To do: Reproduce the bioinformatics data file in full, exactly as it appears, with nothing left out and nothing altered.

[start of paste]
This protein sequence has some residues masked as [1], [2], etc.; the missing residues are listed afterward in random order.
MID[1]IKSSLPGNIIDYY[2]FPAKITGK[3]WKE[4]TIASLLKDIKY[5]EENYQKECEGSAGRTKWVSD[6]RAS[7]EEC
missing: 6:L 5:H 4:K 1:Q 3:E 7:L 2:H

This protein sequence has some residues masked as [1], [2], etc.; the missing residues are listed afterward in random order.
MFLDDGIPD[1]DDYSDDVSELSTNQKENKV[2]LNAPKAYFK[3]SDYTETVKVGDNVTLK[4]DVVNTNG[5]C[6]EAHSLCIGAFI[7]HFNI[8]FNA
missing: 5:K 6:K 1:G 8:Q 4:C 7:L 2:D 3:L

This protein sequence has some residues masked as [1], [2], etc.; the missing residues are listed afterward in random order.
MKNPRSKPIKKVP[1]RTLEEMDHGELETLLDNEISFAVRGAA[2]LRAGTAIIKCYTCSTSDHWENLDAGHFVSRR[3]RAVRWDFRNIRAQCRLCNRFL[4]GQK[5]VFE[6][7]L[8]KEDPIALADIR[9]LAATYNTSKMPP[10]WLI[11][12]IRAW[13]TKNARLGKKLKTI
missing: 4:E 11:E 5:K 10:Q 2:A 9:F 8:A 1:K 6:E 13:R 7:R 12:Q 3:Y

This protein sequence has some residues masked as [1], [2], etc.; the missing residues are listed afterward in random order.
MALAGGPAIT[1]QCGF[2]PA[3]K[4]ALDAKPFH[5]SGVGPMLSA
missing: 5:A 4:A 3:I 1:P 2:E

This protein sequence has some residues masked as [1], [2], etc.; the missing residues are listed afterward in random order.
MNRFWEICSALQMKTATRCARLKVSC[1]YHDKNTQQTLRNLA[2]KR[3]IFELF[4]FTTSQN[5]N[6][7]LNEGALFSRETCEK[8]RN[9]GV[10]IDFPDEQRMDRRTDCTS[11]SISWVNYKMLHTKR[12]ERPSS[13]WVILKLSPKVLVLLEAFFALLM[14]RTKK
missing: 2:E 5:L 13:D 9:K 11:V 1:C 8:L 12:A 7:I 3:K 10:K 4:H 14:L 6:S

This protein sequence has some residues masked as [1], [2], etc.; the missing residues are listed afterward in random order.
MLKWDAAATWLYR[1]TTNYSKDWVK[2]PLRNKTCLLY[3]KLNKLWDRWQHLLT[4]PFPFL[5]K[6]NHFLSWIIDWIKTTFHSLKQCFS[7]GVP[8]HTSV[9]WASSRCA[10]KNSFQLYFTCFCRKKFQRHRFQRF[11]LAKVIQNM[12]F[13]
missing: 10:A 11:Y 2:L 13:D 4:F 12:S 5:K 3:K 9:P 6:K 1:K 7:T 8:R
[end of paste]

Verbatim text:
This protein sequence has some residues masked as [1], [2], etc.; the missing residues are listed afterward in random order.
MID[1]IKSSLPGNIIDYY[2]FPAKITGK[3]WKE[4]TIASLLKDIKY[5]EENYQKECEGSAGRTKWVSD[6]RAS[7]EEC
missing: 6:L 5:H 4:K 1:Q 3:E 7:L 2:H

This protein sequence has some residues masked as [1], [2], etc.; the missing residues are listed afterward in random order.
MFLDDGIPD[1]DDYSDDVSELSTNQKENKV[2]LNAPKAYFK[3]SDYTETVKVGDNVTLK[4]DVVNTNG[5]C[6]EAHSLCIGAFI[7]HFNI[8]FNA
missing: 5:K 6:K 1:G 8:Q 4:C 7:L 2:D 3:L

This protein sequence has some residues masked as [1], [2], etc.; the missing residues are listed afterward in random order.
MKNPRSKPIKKVP[1]RTLEEMDHGELETLLDNEISFAVRGAA[2]LRAGTAIIKCYTCSTSDHWENLDAGHFVSRR[3]RAVRWDFRNIRAQCRLCNRFL[4]GQK[5]VFE[6][7]L[8]KEDPIALADIR[9]LAATYNTSKMPP[10]WLI[11][12]IRAW[13]TKNARLGKKLKTI
missing: 4:E 11:E 5:K 10:Q 2:A 9:F 8:A 1:K 6:E 13:R 7:R 12:Q 3:Y

This protein sequence has some residues masked as [1], [2], etc.; the missing residues are listed afterward in random order.
MALAGGPAIT[1]QCGF[2]PA[3]K[4]ALDAKPFH[5]SGVGPMLSA
missing: 5:A 4:A 3:I 1:P 2:E

This protein sequence has some residues masked as [1], [2], etc.; the missing residues are listed afterward in random order.
MNRFWEICSALQMKTATRCARLKVSC[1]YHDKNTQQTLRNLA[2]KR[3]IFELF[4]FTTSQN[5]N[6][7]LNEGALFSRETCEK[8]RN[9]GV[10]IDFPDEQRMDRRTDCTS[11]SISWVNYKMLHTKR[12]ERPSS[13]WVILKLSPKVLVLLEAFFALLM[14]RTKK
missing: 2:E 5:L 13:D 9:K 11:V 1:C 8:L 12:A 7:I 3:K 10:K 4:H 14:L 6:S

This protein sequence has some residues masked as [1], [2], etc.; the missing residues are listed afterward in random order.
MLKWDAAATWLYR[1]TTNYSKDWVK[2]PLRNKTCLLY[3]KLNKLWDRWQHLLT[4]PFPFL[5]K[6]NHFLSWIIDWIKTTFHSLKQCFS[7]GVP[8]HTSV[9]WASSRCA[10]KNSFQLYFTCFCRKKFQRHRFQRF[11]LAKVIQNM[12]F[13]
missing: 10:A 11:Y 2:L 13:D 4:F 12:S 5:K 3:K 9:P 6:K 1:K 7:T 8:R